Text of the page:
Grub Street and the Ivory Tower: Literary Journalism and Literary Scholarship from Fielding to the Internet

Grub Street and the Ivory Tower: Literary Journalism and Literary Scholarship from Fielding to the Internet

Grub Street and the Ivory Tower: Literary Journalism and Literary Scholarship from Fielding to the Internet

Grub Street and the Ivory Tower: Literary Journalism and Literary Scholarship from Fielding to the Internet

Synopsis

Literary criticism has been called a story of reading. In what conditions have the best critical stories been told? From Jenny Uglow's account of literary journalism in the world of Henry Fielding to Marjorie Perloff's praise for the impact of the Internet on poetry publishing and reviewing, Grub Street and the Ivory Tower gives lively case-histories of the commercial and institutional contexts of writing about writing, with an emphasis on the vexed but at best mutually beneficial relationship between journalism and literary scholarship. Topics include the traffic between universities and the wider literary world in the `long' nineteenth century; the role of Blackwood's Magazine in the First World War; Virginia Woolf's work as a literary journalist; the early days of the London Review of Books; and the contested terrain of book reviewing in contemporary Ireland. Most of the contributors are scholars who also command a non-academic readership, as reviewers and otherwise: among them Valentine Cunningham, Hermione Lee, Karl Miller, Lorna Sage, and John Sutherland.

Excerpt

'Literary journalism' has become so broad a term that it may soon have to be abandoned in its traditional sense. It's often used, now, especially in the US, to mean not journalism about books but--perhaps by analogy with the publishing concept of 'literary fiction'--any journalism which can be thought of as having lasting value. The subject of this book is arguably both. Most of the contributors treat it as defined here by Stefan Collini: journalism whose primary concern is 'those cultural and intellectual discussions that are carried on in the "literary" pages of newspapers and periodicals'--forums which Marjorie Perloff sees as being rapidly superseded (and radically transformed) by the Internet. The core is good writing about writing, with an emphasis on the vexed but at best mutually beneficial relationship between academic work on literature and a more public sphere.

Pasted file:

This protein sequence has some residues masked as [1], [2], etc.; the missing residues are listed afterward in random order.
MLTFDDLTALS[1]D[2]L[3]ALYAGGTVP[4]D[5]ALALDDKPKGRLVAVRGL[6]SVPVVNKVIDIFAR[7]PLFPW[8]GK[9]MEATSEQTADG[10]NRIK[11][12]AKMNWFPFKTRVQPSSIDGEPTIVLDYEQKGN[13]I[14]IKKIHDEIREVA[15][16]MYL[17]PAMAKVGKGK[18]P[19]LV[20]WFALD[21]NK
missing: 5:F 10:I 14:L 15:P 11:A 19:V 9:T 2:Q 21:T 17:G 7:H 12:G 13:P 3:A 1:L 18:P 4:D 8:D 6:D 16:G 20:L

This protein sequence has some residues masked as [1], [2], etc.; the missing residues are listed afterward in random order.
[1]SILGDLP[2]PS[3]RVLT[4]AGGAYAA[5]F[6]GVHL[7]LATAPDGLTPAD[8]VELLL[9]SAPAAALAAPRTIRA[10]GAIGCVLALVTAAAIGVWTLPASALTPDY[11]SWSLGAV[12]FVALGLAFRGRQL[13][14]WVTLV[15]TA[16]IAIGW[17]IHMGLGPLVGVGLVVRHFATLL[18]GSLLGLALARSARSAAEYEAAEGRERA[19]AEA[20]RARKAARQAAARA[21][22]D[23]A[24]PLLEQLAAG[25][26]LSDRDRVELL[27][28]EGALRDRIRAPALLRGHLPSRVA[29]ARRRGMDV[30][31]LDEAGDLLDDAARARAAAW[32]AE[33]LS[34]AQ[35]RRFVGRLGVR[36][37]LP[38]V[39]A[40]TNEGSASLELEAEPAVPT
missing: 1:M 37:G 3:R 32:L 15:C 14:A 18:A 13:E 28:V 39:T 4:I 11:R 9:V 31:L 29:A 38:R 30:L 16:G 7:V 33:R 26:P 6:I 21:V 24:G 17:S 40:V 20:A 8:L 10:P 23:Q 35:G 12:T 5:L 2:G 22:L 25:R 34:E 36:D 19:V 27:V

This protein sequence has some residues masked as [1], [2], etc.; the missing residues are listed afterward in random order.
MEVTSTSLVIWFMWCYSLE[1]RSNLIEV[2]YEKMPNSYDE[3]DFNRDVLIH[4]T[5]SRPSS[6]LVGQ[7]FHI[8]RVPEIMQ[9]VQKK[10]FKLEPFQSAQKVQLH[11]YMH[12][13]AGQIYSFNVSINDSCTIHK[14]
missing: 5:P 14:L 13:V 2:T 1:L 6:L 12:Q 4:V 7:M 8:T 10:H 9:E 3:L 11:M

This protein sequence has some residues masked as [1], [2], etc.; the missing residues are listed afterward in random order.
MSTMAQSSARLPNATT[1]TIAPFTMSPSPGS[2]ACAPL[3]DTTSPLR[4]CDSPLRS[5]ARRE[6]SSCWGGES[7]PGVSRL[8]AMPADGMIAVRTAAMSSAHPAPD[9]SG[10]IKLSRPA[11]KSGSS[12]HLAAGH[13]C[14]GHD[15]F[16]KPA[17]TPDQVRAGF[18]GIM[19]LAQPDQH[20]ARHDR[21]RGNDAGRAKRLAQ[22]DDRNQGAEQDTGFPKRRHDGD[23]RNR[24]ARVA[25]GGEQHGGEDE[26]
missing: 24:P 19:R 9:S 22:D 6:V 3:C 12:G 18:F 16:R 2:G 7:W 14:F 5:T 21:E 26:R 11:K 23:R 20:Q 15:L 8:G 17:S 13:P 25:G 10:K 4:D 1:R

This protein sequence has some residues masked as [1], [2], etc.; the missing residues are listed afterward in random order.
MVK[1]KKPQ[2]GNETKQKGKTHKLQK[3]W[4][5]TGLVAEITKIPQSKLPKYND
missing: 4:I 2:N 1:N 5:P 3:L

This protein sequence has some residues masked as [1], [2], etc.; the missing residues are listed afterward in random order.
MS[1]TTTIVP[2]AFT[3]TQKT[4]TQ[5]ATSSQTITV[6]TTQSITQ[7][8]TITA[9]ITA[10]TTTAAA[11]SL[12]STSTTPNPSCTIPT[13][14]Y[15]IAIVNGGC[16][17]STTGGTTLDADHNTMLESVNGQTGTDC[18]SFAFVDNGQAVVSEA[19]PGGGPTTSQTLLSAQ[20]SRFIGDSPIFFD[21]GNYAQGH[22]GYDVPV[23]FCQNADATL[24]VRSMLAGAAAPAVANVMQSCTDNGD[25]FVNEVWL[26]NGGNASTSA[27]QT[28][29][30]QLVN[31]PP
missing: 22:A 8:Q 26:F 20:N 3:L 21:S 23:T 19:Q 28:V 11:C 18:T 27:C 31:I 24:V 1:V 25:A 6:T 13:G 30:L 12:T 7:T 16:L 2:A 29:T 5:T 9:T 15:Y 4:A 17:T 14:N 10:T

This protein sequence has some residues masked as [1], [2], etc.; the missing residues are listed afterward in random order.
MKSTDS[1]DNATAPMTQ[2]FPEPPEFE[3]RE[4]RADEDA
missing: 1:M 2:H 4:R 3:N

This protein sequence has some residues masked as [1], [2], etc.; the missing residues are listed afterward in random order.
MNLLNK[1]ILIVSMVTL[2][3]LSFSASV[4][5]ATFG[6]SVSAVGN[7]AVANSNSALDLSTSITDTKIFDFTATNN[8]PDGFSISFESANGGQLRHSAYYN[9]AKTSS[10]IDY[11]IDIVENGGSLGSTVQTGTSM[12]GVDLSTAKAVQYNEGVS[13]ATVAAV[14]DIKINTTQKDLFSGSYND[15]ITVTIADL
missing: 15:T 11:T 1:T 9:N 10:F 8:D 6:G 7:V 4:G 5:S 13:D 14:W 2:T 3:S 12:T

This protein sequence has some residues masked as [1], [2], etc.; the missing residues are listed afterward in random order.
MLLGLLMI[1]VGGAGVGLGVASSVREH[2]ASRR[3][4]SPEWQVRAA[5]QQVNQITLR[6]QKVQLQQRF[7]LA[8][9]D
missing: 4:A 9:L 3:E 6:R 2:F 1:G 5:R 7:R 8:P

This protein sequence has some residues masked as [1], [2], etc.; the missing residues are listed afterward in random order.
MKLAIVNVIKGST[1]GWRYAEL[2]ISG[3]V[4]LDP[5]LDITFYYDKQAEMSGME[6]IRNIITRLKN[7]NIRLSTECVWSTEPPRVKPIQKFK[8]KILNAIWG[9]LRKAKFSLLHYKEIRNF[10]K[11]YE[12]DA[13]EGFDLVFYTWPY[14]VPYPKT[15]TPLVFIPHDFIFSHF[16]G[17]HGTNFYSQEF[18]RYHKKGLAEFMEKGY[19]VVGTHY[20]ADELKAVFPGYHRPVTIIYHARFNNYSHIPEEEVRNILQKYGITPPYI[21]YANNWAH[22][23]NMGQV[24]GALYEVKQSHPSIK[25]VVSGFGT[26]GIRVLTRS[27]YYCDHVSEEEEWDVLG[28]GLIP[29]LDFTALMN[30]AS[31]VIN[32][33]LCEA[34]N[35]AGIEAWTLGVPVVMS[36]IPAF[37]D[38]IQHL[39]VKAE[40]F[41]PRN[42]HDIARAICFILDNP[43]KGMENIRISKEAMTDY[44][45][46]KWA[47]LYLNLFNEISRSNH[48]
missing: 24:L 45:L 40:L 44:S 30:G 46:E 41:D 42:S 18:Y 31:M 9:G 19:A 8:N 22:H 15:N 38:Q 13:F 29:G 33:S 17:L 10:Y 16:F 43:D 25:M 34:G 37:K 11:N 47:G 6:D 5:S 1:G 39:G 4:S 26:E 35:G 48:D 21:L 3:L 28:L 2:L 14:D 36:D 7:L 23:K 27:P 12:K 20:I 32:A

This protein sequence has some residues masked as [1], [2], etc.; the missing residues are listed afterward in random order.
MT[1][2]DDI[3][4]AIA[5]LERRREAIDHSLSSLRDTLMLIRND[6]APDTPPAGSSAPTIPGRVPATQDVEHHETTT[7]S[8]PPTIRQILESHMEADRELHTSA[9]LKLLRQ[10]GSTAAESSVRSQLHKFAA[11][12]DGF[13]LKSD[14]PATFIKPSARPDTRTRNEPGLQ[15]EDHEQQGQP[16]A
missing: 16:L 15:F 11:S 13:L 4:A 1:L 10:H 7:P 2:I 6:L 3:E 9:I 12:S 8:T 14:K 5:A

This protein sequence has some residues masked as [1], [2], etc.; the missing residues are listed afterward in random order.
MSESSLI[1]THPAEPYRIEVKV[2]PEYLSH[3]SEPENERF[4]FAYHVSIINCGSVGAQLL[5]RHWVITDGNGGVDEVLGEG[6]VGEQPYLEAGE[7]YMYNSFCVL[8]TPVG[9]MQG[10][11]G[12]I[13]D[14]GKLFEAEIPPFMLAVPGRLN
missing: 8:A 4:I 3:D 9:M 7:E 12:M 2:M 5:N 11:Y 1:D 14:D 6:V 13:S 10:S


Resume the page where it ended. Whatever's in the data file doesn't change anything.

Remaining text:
The book's main argument is that there has rarely been as sharp a distinction between Grub Street and the academic Ivory Tower as has often been supposed (or wished by some people on both sides). Literary journalism and literary scholarship grew up together in the same neighbourhood and both can be found there still. Historically, the study of English literature began in Grub Street. Jenny Uglow's comparison between aspects of eighteenth-century literary culture and that of today implicitly recalls the fact that projects such as the early editorial work on Shakespeare by Nicholas Rowe, Lewis Theobald and Edward Capell, or Johnson Dictionary and his Lives of the English Poets, were undertaken outside the universities of the time, in which literary study was confined to the Bible and the ancient classics. When English literature finally began to be taught as a university subject, as John Sutherland and Valentine Cunningham show, Victorian journalists were powerful in the profession and, long before 'research assessment' was thought of, brought to it their own demanding models of productivity. Stefan Collini considers the journalistic qualities of that . . .

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